By the same definition a steer fattened in a feedlot for 60 days on imported GM soy and GM corn could be slaughtered and its meat sold without a word about GM on the pack. Years of drought in Australia has made it more cost-effective for some owners of feed lots to import feeds from foreign nations, with a considerable percentage of the feed being GM. The same economics and labelling situation applies to the chicken, pig and farmed fish industries.
There is also a 1 percent tolerance for GM ingredients allowed in foods before they need to be labelled and additives under 1 percent do not need to be declared.

Dear Consumers…
With so much uncertainty about foods in the market place big food companies such as Goodman Fielder, bakers of bread and makers of margarine, have very publicly reassured an uneasy public that they do not and will not use GM foods in a letter to all state ministers of agriculture.
Supermarket chains, sensing customers’ concerns over food provenance, have made very public announcements on GM foods. Woolworths takes one in every three shopping dollars spent on food and groceries nationally through its more than 900 supermarkets operating under Woolworths and Safeway trade names. It has highlighted its concerns over the labelling of GM products, particularly in association with the ‘highly refined’ loophole and have called for clear ‘labelling of all GM ingredients in food products to protect the interests of our customers and to enable informed decision-making’. Its opposition, Coles, has a policy of not using GM ingredients in its house brand but has stated it feels the present labelling is sufficient. Coles was recently taken over by Wesfarmers, a company that also produces agricultural chemicals.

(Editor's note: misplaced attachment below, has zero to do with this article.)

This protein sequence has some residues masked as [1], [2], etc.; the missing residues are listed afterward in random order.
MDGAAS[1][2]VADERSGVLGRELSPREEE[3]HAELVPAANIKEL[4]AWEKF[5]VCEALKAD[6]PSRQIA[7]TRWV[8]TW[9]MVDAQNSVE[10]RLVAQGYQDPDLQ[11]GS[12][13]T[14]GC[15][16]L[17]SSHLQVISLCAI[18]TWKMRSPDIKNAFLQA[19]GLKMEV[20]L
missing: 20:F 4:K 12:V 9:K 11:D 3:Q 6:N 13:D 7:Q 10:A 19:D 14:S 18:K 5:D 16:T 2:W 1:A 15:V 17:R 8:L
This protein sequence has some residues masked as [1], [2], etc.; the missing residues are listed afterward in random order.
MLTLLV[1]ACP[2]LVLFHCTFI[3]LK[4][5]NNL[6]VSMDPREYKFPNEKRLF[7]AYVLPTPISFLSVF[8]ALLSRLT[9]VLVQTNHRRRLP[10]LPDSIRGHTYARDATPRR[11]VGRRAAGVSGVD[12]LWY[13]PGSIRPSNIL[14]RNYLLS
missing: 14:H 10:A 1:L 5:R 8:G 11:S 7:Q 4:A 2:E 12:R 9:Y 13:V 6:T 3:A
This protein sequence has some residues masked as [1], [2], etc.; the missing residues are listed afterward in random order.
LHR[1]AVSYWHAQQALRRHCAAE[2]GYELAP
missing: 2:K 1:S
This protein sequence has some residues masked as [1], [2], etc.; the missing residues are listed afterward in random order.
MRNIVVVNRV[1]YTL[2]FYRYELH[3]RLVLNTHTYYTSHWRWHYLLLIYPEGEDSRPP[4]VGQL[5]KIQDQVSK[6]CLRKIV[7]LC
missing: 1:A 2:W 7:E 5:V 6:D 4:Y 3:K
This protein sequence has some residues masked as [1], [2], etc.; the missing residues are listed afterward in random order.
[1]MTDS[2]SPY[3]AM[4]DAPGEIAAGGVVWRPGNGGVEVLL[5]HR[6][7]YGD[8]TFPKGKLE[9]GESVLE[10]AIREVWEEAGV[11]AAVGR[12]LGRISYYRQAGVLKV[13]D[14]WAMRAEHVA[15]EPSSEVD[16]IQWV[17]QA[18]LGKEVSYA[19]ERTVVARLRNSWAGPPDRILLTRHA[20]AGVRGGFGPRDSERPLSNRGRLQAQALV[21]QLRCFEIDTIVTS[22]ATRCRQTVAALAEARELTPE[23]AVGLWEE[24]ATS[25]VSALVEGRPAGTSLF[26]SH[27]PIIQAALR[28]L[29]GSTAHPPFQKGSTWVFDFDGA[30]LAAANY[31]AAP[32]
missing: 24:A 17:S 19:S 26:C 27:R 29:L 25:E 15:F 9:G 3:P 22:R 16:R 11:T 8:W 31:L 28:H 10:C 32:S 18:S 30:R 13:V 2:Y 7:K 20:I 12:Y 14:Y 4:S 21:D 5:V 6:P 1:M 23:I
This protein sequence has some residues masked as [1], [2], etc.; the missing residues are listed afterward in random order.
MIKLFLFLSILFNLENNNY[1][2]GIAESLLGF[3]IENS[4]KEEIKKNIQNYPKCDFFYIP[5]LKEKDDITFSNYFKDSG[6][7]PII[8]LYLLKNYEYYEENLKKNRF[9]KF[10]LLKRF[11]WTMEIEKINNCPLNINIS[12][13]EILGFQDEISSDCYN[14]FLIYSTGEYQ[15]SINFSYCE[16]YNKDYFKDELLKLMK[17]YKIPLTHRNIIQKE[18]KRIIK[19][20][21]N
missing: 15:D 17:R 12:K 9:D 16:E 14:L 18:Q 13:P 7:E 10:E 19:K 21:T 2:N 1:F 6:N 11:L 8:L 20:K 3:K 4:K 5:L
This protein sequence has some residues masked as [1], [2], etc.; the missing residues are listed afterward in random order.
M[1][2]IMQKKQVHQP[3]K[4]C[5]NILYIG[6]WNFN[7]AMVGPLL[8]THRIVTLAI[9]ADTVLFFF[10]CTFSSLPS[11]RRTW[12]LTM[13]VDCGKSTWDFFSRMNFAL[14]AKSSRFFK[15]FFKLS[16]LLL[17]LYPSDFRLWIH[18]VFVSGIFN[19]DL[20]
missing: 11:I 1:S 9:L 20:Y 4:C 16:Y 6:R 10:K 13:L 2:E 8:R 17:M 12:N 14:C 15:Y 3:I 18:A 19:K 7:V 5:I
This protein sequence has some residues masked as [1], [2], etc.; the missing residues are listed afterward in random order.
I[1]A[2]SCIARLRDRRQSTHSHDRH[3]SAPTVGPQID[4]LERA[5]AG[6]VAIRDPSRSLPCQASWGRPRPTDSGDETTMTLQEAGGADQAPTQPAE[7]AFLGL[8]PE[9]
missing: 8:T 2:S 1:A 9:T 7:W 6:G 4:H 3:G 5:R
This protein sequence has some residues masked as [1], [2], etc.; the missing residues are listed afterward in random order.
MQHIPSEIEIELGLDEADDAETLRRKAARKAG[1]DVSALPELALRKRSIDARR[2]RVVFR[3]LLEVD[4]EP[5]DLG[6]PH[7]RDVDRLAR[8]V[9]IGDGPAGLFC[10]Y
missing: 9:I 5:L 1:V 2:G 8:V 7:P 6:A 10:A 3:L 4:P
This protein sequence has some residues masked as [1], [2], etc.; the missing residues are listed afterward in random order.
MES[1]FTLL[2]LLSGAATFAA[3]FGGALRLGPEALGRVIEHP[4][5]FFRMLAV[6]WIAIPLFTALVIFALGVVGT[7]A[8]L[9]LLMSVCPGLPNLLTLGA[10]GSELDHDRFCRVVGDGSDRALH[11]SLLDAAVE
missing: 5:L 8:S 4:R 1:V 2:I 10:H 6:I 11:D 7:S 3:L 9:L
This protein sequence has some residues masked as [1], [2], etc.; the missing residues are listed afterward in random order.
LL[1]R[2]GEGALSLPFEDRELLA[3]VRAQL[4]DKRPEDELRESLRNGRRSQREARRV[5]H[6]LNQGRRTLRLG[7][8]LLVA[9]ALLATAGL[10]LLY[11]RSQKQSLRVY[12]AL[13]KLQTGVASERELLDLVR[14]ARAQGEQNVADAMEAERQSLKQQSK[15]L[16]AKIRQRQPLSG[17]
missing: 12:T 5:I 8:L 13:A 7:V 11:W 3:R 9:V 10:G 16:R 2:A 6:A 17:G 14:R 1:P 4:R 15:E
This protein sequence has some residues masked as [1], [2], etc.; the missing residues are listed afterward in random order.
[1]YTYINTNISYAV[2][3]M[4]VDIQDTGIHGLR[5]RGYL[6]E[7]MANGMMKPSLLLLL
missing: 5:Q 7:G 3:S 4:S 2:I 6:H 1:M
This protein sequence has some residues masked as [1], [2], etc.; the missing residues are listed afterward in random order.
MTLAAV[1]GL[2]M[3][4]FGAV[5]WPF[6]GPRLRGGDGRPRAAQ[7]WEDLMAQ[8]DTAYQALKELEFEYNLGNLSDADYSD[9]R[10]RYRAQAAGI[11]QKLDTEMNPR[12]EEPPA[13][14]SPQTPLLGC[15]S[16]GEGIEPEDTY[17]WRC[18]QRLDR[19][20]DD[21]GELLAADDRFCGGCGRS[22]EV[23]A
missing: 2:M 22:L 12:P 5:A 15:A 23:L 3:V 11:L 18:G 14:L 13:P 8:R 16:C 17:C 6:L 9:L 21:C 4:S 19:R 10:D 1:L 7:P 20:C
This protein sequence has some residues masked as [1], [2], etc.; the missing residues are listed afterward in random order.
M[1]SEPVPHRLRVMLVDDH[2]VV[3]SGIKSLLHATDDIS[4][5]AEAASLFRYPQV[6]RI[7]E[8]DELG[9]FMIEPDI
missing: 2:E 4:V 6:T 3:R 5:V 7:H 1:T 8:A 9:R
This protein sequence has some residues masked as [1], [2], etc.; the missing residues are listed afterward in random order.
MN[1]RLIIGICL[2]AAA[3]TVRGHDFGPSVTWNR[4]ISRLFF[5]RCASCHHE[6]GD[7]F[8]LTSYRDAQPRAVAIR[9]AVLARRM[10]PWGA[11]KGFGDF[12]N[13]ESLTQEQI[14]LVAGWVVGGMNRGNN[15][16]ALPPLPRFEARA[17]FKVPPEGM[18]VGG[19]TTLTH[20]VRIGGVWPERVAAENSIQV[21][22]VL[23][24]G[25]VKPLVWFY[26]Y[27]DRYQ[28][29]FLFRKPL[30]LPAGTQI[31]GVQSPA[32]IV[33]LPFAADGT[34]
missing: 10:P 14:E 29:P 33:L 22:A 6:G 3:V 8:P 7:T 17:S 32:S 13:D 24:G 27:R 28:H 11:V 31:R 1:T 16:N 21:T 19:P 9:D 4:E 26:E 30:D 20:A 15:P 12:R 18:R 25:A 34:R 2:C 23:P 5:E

Greenpeace’s GM campaigner Louise Sales says that, with the moratoria lifted in New South Wales and Victoria, ‘There’s going to be a large influx of GM canola, which is going to make its way unlabelled and unwanted into the food chain’. As most food manufacturing occurs in these two states, unlabelled GM derived foods will spread nationally even into the states with GM planting bans.
The plantings of GM canola were in no way out of the blue. They were the culmination of nearly a decade and a half of lobbying and pressure from GM seed and chemical companies and farming interest groups on government at both the state and federal level.

Whose Side Is Who On?